Every week I get questions from all of you. Good questions! And I try to answer them as quickly as I can. But I figure for every one of you that actually sends a question – a bunch of other readers have been wondering the exact same thing. So I’ll still answer your questions directly – but I’ll also pick some of them to answer here on the blog too.
I’m starting out with a question I hear a lot. . .
What kind of fabric can/should I use for embroidery?
I never really addressed this in the post about embroidery tools and supplies – because the answer is anything. You can embroider on anything.
If you’re just starting out, I recommend a smooth, woven (non-stretchy) fabric. It’s easiest to transfer your pattern to light fabric, but there are tricks to working with darker fabrics. Watch this video.
I said non-stretchy, but you can embroider stretchy fabrics too. It just takes an extra step in preparation – you have to stabilize the fabric. I show you how in this video.
I love stitching on velvet and other napped fabrics (those are fabrics with a pile like a rug – velvet, corduroy, terry cloth, etc.) Stitching on them is easy, though you may need to use an extra strand or two in your thread so your stitching doesn’t disappear into the pile of the fabric. The real trick is transferring your image. I have used Sulky Solvy Water Soluble Stabilizer in the past. It’s a water-soluble translucent film. You draw your image on that, then hoop it together with the fabric and stitch through both layers. Swish your finished embroidery in some water and the film just melts away. Easy peasy! I show you this stuff in action in this video.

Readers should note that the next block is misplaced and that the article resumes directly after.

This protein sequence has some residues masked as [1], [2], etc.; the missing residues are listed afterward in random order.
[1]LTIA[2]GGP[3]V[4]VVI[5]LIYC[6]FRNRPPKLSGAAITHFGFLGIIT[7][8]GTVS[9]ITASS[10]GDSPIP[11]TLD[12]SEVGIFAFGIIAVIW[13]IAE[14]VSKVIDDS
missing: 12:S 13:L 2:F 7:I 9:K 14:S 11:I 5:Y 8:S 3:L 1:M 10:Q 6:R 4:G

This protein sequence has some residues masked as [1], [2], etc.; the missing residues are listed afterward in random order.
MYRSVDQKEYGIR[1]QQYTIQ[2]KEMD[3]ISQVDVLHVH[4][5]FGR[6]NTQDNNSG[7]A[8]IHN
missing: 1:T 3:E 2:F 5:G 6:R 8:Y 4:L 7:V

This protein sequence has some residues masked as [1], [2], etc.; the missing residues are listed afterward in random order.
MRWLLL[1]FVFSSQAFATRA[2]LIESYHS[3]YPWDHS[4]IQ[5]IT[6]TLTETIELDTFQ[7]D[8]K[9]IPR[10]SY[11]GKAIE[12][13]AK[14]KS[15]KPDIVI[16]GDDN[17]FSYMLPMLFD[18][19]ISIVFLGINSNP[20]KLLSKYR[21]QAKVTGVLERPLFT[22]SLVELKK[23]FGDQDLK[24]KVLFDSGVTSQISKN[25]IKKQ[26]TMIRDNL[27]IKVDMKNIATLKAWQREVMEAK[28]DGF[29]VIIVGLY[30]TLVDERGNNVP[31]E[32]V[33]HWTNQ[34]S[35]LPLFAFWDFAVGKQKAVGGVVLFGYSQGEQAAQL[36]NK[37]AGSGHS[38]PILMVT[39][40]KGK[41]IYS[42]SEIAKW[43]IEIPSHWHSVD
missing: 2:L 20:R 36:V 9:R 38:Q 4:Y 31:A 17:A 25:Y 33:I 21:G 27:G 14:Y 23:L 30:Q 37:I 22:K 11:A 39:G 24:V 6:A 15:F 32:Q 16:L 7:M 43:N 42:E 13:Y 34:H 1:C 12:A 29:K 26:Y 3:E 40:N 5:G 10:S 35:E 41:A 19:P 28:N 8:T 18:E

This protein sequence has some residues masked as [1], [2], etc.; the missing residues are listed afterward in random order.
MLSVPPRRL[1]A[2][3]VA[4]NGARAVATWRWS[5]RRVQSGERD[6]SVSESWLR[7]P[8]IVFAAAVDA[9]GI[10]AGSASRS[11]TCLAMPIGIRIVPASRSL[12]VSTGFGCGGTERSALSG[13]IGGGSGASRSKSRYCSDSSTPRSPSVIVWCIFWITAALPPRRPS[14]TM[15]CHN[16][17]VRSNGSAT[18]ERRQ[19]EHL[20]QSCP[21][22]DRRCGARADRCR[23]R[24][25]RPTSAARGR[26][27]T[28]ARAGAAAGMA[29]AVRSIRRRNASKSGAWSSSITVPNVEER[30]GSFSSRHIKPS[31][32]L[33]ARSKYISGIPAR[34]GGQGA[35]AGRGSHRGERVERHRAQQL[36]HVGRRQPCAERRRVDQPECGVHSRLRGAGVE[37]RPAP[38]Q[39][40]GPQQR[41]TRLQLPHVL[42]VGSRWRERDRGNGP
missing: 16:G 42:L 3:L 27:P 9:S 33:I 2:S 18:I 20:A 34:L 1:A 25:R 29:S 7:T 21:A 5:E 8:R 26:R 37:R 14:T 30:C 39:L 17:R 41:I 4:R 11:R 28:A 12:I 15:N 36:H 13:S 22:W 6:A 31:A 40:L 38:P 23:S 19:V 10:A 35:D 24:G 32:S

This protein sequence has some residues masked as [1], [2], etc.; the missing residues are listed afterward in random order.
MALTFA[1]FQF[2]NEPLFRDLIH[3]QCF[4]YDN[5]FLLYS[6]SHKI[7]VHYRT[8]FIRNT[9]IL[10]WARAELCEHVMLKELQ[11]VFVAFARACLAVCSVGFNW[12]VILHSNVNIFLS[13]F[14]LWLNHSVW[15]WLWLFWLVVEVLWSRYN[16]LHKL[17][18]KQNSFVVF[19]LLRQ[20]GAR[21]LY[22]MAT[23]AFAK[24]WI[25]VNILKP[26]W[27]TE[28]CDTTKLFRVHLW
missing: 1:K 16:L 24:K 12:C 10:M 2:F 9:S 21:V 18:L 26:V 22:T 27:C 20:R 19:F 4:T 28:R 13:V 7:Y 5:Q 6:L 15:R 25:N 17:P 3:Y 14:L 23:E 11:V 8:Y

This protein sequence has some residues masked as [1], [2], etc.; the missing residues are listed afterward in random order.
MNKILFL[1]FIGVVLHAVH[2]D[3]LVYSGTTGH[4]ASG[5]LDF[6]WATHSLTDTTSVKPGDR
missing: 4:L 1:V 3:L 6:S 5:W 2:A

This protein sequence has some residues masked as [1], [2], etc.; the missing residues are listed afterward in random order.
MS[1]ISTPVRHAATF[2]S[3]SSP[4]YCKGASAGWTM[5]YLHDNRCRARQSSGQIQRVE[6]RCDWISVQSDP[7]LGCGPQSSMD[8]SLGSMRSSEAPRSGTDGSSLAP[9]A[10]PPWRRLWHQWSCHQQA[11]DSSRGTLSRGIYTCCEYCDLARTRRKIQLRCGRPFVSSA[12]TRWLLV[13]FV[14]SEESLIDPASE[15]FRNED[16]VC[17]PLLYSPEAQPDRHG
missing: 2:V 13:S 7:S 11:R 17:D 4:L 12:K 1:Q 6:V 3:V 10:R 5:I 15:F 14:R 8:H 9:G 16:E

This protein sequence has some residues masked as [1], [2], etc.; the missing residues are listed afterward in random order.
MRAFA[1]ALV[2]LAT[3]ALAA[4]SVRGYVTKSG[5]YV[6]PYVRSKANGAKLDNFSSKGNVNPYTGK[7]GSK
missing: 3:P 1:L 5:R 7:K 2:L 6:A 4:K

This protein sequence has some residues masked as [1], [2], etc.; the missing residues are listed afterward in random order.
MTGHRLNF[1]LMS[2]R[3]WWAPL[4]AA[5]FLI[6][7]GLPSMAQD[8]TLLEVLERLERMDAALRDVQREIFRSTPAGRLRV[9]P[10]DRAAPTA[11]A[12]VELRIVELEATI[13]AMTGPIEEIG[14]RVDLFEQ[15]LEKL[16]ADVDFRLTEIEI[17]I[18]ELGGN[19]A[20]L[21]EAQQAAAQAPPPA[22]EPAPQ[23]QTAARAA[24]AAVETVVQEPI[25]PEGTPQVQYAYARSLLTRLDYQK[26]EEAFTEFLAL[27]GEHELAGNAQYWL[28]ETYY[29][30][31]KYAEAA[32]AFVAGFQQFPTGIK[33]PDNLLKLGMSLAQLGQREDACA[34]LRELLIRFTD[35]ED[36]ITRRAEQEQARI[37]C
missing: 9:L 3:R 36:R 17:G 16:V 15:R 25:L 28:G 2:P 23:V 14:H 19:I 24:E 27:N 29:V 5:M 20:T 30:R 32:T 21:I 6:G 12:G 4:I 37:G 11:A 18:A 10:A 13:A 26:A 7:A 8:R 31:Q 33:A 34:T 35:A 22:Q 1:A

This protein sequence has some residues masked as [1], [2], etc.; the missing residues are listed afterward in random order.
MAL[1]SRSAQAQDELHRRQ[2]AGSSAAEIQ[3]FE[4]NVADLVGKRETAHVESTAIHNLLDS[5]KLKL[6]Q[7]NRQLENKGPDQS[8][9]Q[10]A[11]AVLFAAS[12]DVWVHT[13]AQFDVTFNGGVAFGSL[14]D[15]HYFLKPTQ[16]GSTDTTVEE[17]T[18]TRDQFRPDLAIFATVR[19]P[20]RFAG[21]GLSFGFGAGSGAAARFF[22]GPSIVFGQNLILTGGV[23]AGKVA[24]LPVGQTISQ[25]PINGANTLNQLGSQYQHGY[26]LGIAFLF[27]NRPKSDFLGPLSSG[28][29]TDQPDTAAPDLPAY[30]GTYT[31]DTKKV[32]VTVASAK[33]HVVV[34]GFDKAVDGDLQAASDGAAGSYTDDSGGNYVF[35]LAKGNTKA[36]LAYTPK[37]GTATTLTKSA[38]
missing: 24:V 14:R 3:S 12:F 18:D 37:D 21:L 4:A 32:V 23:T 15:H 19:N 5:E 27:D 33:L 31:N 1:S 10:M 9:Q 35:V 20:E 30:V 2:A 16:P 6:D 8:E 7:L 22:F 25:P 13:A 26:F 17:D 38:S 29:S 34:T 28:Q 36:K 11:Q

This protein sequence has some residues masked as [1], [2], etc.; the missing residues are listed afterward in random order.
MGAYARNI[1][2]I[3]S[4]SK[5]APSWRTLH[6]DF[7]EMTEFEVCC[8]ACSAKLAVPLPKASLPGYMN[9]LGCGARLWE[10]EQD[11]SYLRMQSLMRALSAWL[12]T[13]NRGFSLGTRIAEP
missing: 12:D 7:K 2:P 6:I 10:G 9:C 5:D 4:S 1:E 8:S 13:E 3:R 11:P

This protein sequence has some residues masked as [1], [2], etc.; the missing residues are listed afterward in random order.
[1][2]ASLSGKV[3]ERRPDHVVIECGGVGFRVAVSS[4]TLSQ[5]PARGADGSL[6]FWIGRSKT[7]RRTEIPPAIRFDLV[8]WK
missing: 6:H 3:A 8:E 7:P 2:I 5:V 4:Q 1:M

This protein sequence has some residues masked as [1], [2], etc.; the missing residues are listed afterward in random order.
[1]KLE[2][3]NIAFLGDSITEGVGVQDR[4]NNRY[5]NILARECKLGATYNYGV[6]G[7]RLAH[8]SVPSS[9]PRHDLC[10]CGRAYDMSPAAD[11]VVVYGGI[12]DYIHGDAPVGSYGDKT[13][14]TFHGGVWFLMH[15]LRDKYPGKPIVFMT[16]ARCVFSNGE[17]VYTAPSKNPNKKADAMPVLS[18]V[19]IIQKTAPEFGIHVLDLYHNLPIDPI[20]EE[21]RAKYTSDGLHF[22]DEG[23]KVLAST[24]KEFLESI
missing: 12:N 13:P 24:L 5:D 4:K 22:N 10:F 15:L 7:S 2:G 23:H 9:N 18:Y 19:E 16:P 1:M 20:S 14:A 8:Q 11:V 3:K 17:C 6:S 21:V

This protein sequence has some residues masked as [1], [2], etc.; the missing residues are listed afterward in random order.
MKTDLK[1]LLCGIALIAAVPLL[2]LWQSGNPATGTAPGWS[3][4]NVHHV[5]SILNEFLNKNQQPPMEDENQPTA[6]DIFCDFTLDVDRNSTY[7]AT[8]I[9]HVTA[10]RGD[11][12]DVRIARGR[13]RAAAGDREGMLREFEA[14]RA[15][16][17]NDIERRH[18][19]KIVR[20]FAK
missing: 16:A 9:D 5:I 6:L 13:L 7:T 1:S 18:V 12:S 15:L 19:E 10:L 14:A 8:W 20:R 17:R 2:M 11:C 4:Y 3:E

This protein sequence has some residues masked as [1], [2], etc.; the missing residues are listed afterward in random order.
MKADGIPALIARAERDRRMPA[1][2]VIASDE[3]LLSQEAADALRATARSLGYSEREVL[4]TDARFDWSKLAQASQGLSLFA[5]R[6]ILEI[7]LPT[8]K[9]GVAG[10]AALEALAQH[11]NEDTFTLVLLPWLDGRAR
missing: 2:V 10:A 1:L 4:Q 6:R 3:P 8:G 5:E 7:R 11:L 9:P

Update: Since writing this post I discovered what I like to call The Magical Embroidery Stuff. Its real name is Sulky Sticky Fabri-solvy. It’s a pattern transfer tool AND stabilizer that works on dark fabrics, stretchy fabric, and napped fabrics. I use it now for EVERYTHING! Watch this video to see it in action.
If you want to stitch on some very fine, thin fabric, I recommend stitching through a double layer. You can also fuse some lightweight interfacing to the back. It helps keep your threads in the back from showing through to the front.
Want to stitch something extra thick like paper or leather? I have some earrings that I embroidered on metal! Poke your stitching holes first and then stitch. I show you how to stitch paper in this video. The process is the same for anything thick.
You really can embroider anything!
Got any other questions? Send them to me here.